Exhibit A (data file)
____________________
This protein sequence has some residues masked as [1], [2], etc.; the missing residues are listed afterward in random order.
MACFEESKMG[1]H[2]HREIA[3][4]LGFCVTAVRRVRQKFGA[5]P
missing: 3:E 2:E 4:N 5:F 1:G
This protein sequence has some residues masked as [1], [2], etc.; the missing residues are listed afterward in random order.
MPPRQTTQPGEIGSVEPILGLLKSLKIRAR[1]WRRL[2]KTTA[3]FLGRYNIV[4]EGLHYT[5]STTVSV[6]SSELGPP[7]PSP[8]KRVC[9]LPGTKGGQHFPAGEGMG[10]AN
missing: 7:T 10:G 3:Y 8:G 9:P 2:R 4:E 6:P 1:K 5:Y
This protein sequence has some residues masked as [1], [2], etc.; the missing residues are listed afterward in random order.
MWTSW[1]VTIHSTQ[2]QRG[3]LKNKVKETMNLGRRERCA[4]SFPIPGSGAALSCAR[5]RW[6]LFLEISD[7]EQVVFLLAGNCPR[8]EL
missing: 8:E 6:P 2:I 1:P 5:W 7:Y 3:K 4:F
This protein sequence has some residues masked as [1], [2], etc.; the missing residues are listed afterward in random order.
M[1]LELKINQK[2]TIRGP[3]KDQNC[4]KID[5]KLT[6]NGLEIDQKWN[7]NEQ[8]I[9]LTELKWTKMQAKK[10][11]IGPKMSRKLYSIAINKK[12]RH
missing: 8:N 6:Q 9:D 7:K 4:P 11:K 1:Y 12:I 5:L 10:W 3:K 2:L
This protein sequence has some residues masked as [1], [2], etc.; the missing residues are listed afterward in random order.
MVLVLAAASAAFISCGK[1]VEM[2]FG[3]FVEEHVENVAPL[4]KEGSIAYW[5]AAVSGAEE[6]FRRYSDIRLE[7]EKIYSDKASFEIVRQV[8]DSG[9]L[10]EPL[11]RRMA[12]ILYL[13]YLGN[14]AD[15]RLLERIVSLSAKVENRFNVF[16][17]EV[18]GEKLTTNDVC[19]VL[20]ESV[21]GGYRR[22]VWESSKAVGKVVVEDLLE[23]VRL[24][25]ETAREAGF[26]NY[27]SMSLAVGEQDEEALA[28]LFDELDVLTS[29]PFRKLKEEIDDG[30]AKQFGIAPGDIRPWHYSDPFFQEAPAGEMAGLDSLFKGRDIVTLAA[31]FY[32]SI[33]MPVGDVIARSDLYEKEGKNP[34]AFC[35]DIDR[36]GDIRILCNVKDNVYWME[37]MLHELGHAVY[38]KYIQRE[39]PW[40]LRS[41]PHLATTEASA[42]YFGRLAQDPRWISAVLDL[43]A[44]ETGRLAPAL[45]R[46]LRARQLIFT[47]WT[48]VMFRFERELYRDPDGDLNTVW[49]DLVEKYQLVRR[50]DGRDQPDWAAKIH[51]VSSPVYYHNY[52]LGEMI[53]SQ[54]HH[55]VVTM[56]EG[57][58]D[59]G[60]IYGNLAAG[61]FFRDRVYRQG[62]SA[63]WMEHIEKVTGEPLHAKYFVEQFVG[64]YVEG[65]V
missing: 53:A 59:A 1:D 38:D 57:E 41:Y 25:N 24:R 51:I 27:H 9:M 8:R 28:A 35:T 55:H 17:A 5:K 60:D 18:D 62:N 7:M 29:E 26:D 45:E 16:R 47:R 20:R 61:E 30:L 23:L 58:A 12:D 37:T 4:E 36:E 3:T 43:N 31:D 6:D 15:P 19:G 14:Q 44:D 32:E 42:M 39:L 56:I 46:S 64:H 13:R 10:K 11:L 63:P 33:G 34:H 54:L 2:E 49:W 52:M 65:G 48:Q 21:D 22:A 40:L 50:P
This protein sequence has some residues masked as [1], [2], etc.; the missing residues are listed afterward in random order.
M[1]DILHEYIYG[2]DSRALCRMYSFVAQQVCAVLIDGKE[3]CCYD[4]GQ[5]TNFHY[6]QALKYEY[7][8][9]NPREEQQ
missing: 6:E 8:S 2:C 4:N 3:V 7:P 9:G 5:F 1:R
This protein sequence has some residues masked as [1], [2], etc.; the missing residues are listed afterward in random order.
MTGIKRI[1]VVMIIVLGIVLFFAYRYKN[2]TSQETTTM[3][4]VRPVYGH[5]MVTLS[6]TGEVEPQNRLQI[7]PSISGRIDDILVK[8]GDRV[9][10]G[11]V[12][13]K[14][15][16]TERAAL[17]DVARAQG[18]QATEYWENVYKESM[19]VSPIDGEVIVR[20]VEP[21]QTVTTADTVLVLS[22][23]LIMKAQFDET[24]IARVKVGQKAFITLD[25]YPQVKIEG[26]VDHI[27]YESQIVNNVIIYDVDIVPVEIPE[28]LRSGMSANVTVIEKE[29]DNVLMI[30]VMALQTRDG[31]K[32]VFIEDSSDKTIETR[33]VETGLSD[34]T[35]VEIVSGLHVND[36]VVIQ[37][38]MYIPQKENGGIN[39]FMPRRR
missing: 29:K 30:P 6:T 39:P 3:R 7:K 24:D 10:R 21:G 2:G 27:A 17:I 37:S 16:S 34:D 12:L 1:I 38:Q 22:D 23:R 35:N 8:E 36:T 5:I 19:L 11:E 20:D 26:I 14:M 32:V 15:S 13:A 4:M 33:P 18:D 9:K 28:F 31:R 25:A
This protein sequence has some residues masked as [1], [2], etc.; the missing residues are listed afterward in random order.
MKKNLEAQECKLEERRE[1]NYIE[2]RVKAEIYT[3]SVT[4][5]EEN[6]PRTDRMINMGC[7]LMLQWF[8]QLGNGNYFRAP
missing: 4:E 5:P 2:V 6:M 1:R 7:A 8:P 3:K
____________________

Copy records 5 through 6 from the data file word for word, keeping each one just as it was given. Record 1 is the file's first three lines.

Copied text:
This protein sequence has some residues masked as [1], [2], etc.; the missing residues are listed afterward in random order.
MVLVLAAASAAFISCGK[1]VEM[2]FG[3]FVEEHVENVAPL[4]KEGSIAYW[5]AAVSGAEE[6]FRRYSDIRLE[7]EKIYSDKASFEIVRQV[8]DSG[9]L[10]EPL[11]RRMA[12]ILYL[13]YLGN[14]AD[15]RLLERIVSLSAKVENRFNVF[16][17]EV[18]GEKLTTNDVC[19]VL[20]ESV[21]GGYRR[22]VWESSKAVGKVVVEDLLE[23]VRL[24][25]ETAREAGF[26]NY[27]SMSLAVGEQDEEALA[28]LFDELDVLTS[29]PFRKLKEEIDDG[30]AKQFGIAPGDIRPWHYSDPFFQEAPAGEMAGLDSLFKGRDIVTLAA[31]FY[32]SI[33]MPVGDVIARSDLYEKEGKNP[34]AFC[35]DIDR[36]GDIRILCNVKDNVYWME[37]MLHELGHAVY[38]KYIQRE[39]PW[40]LRS[41]PHLATTEASA[42]YFGRLAQDPRWISAVLDL[43]A[44]ETGRLAPAL[45]R[46]LRARQLIFT[47]WT[48]VMFRFERELYRDPDGDLNTVW[49]DLVEKYQLVRR[50]DGRDQPDWAAKIH[51]VSSPVYYHNY[52]LGEMI[53]SQ[54]HH[55]VVTM[56]EG[57][58]D[59]G[60]IYGNLAAG[61]FFRDRVYRQG[62]SA[63]WMEHIEKVTGEPLHAKYFVEQFVG[64]YVEG[65]V
missing: 53:A 59:A 1:D 38:D 57:E 41:Y 25:N 24:R 51:I 27:H 9:M 8:R 28:A 35:T 55:H 17:A 5:K 60:D 18:D 62:N 7:M 29:E 26:D 45:E 16:R 47:R 20:R 61:E 30:L 23:L 58:A 12:D 37:T 4:E 36:E 3:T 43:N 31:D 6:D 15:P 19:G 14:Q 44:D 32:E 42:M 39:L 56:I 46:S 64:H 13:R 10:K 11:L 63:P 33:G 34:H 54:L 2:E 49:W 52:M 65:G 48:Q 21:D 22:A 40:L 50:P
This protein sequence has some residues masked as [1], [2], etc.; the missing residues are listed afterward in random order.
M[1]DILHEYIYG[2]DSRALCRMYSFVAQQVCAVLIDGKE[3]CCYD[4]GQ[5]TNFHY[6]QALKYEY[7][8][9]NPREEQQ
missing: 6:E 8:S 2:C 4:N 3:V 7:P 9:G 5:F 1:R